James enrolled for a one-year pathways course at City College Norwich. Photograph: Dimitris Legakis/Athena Pictures
A teenager with autism was left in tears after he began a course at a further education college only to be told days later that he was not allowed back.
James Parker, 16, who is described as having high support needs, enrolled at City College Norwich (CCN) on Monday last week for a one-year pathways course and enjoyed “the best week of his life”, his mother said.
Then on Friday his mother, Emma, received a letter from the college telling her he had been enrolled in error and asking her not to send him back to college.
Emma Parker posted the letter on Facebook on Friday saying she was heartbroken. “This has been the story through all his educational years. I’m taking this further. How dare they do this.” Her post has been shared more than 14,500 times.
It reads: “My son is autistic and was told [at the] beginning of [the] year he had to find a college for September as he couldn’t stay on at his autistic school. So we applied and went for [an] interview at the city college. He was over the moon to hear the lady say: ‘Yes, 100% James is on the course.’ So he started and enrolled Monday – had the best week of his life. He even said: ‘Mum, I could cry happy tears.’
“To then get this letter today, as you can imagine he is absolutely devastated. I’m heartbroken.”
A tearful James, interviewed on BBC Look East on Monday, said: “I just wanted to stay there. It’s like they’ve just chucked me away in a bin.”
The college said it would review its application processes but said James’s needs had been assessed earlier in the year as part of his education, health and care plan (EHCP) and it was decided he needed a higher level of support and a different learning environment from that which it could provide.
That decision, which James’s family had a right to appeal against, was conveyed to Norfolk county council in March so that a place could be found for him elsewhere. The council said it had made repeated attempts over several months to contact the family,. Emma Parker told the Eastern Daily Press she had not heard from them.
In July she made a direct application to the college. A CCN spokesman said: “On the basis of the information that was available to our staff at the time, this led to a place being offered to James which was conditional on the right support and funding being available.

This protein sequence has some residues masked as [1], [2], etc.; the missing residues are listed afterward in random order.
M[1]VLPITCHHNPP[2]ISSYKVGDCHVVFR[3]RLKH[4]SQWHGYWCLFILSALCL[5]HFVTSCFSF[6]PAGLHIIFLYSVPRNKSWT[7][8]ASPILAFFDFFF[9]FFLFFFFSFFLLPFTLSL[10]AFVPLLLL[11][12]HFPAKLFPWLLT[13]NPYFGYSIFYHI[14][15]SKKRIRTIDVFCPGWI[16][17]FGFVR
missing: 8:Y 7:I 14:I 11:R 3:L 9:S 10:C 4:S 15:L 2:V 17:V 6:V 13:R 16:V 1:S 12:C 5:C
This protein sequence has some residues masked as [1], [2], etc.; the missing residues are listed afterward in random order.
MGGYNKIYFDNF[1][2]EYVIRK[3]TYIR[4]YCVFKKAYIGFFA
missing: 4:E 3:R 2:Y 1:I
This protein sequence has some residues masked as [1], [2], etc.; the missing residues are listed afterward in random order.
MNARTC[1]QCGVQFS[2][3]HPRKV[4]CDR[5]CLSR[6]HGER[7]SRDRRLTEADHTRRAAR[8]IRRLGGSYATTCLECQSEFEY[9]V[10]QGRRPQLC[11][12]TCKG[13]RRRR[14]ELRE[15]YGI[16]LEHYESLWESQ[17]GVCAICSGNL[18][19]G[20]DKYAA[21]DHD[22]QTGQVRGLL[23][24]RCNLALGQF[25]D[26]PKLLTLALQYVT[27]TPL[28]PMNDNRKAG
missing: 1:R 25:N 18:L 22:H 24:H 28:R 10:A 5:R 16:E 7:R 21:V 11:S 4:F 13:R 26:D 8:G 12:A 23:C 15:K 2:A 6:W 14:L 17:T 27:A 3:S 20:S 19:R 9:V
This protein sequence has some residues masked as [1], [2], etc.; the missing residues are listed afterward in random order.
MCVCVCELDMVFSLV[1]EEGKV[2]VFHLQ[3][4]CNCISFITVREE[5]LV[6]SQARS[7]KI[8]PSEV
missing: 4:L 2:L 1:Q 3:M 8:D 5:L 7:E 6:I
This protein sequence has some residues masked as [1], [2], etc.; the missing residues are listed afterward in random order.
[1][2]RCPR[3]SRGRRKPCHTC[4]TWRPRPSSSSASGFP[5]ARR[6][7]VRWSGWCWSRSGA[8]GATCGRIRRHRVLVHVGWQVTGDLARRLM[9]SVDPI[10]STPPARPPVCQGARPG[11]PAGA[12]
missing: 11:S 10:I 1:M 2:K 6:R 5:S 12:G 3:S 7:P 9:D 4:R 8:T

“As had been determined in March, the college had already assessed that we were unable to provide the level of right support and environment needed, but this only came to light when we cross-referenced enrolment and additional needs funding records.”
The college apologised, adding: “We are clear that this very unfortunate and isolated incident should not have happened. We are now reviewing our application processes to make sure that something like this cannot happen again. We are also working with Norfolk county council to help find the right provision for James.”
The council said: “We remain very keen to work with James and his family to secure the best possible outcome for his education and urge them to respond to our offers of a meeting as soon as possible to talk through the options.”
Sarah Lambert, head of policy at the National Autistic Society, said young people with autism often faced difficulty trying to find appropriate places to study once they left school.
“We know from talking to autistic young people and their parents that finding appropriate post-16 provision is really important but can be a huge challenge. Research indicates that fewer than one in four young people on the autism spectrum continue their education beyond school,” she said.
“It’s clear that the system to ensure James got on to a course that meets his needs has broken down in this instance and it’s vital that the local authority works with him and his family now to find the right provision.”